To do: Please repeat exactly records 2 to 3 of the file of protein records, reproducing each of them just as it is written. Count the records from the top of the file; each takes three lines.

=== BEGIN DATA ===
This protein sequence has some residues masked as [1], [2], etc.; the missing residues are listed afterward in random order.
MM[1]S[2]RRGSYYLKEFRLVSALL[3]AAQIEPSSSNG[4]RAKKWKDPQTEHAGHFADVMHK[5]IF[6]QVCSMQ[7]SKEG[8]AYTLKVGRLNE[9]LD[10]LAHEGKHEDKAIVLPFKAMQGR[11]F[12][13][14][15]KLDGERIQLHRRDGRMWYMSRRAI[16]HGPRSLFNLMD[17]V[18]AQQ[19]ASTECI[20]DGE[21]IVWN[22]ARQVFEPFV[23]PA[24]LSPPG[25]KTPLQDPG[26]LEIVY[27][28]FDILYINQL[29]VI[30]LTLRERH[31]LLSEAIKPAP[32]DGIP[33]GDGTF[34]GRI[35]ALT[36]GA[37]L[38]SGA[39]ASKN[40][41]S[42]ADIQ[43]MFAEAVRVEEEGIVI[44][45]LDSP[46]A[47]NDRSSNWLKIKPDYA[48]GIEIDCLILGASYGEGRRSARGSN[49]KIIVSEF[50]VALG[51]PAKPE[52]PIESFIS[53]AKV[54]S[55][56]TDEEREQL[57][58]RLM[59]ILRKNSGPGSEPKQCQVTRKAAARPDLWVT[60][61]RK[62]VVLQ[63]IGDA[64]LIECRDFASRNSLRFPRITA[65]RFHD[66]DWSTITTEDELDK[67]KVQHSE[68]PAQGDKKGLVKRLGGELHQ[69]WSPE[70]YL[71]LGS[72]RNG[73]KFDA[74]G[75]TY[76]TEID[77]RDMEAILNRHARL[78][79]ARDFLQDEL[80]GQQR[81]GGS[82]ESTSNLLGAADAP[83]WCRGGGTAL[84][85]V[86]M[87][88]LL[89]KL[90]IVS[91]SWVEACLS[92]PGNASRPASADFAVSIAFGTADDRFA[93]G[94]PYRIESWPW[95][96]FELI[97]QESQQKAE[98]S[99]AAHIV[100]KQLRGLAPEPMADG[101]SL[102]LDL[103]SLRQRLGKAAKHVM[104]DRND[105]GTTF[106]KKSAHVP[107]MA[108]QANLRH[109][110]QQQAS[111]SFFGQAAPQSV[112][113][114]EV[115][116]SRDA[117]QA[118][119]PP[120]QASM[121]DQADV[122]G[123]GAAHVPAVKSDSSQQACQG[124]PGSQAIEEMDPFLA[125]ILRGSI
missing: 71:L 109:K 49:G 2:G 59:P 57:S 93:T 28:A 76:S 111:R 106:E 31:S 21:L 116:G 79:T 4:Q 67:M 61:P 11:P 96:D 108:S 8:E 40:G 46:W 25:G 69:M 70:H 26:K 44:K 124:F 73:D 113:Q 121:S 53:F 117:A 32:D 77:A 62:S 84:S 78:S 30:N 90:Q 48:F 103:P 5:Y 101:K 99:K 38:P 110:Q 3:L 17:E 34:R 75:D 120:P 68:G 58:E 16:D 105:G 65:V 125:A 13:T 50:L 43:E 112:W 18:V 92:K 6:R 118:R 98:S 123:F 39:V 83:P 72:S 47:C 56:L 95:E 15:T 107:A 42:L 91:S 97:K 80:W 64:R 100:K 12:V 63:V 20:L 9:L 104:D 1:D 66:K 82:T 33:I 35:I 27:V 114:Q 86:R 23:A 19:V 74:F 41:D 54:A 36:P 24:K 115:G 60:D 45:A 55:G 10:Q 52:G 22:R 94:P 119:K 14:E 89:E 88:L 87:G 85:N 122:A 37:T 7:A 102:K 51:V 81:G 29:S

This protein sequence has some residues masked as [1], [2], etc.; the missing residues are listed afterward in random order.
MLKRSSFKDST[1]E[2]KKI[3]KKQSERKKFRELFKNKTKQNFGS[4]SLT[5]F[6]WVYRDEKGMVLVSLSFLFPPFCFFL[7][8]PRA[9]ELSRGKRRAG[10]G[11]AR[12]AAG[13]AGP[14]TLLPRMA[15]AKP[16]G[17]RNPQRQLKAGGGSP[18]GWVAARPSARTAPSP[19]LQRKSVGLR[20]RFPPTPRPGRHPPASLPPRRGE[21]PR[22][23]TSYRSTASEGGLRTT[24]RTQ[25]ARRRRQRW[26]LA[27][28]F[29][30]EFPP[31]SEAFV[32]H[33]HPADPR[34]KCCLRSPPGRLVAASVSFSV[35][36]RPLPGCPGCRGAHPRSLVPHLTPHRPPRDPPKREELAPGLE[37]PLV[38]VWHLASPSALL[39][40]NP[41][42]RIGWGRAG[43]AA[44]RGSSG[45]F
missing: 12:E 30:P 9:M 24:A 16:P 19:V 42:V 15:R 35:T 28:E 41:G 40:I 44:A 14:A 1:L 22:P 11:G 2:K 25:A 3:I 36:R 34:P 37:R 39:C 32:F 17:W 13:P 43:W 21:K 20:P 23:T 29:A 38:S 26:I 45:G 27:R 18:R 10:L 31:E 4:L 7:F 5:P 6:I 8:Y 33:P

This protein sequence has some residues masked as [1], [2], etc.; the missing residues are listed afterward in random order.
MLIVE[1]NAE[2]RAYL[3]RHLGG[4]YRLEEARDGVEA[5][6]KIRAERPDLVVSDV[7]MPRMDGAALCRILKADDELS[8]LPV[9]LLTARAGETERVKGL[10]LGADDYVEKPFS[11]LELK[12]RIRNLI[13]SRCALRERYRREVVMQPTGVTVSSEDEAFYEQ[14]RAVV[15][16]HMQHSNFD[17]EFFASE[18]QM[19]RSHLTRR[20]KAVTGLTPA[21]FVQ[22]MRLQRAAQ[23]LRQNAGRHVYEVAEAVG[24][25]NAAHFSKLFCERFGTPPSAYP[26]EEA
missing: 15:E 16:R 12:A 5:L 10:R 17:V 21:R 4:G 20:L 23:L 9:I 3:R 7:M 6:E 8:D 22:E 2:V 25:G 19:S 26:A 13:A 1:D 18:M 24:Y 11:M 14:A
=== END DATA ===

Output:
This protein sequence has some residues masked as [1], [2], etc.; the missing residues are listed afterward in random order.
MLKRSSFKDST[1]E[2]KKI[3]KKQSERKKFRELFKNKTKQNFGS[4]SLT[5]F[6]WVYRDEKGMVLVSLSFLFPPFCFFL[7][8]PRA[9]ELSRGKRRAG[10]G[11]AR[12]AAG[13]AGP[14]TLLPRMA[15]AKP[16]G[17]RNPQRQLKAGGGSP[18]GWVAARPSARTAPSP[19]LQRKSVGLR[20]RFPPTPRPGRHPPASLPPRRGE[21]PR[22][23]TSYRSTASEGGLRTT[24]RTQ[25]ARRRRQRW[26]LA[27][28]F[29][30]EFPP[31]SEAFV[32]H[33]HPADPR[34]KCCLRSPPGRLVAASVSFSV[35][36]RPLPGCPGCRGAHPRSLVPHLTPHRPPRDPPKREELAPGLE[37]PLV[38]VWHLASPSALL[39][40]NP[41][42]RIGWGRAG[43]AA[44]RGSSG[45]F
missing: 12:E 30:P 9:M 24:A 16:P 19:V 42:V 15:R 35:T 28:E 41:G 40:I 44:A 14:A 1:L 22:P 11:G 2:K 25:A 3:I 36:R 34:P 37:R 39:C 32:F 17:W 13:P 43:W 21:K 20:P 23:T 29:A 38:S 26:I 45:G 27:R 18:R 10:L 31:E 4:L 7:F 5:P 6:I 8:Y 33:P

This protein sequence has some residues masked as [1], [2], etc.; the missing residues are listed afterward in random order.
MLIVE[1]NAE[2]RAYL[3]RHLGG[4]YRLEEARDGVEA[5][6]KIRAERPDLVVSDV[7]MPRMDGAALCRILKADDELS[8]LPV[9]LLTARAGETERVKGL[10]LGADDYVEKPFS[11]LELK[12]RIRNLI[13]SRCALRERYRREVVMQPTGVTVSSEDEAFYEQ[14]RAVV[15][16]HMQHSNFD[17]EFFASE[18]QM[19]RSHLTRR[20]KAVTGLTPA[21]FVQ[22]MRLQRAAQ[23]LRQNAGRHVYEVAEAVG[24][25]NAAHFSKLFCERFGTPPSAYP[26]EEA
missing: 15:E 16:R 12:A 5:L 10:R 17:V 21:R 4:G 20:L 23:L 9:I 3:R 7:M 6:E 8:D 22:E 2:V 25:G 19:S 26:A 13:A 1:D 18:M 24:Y 11:M 14:A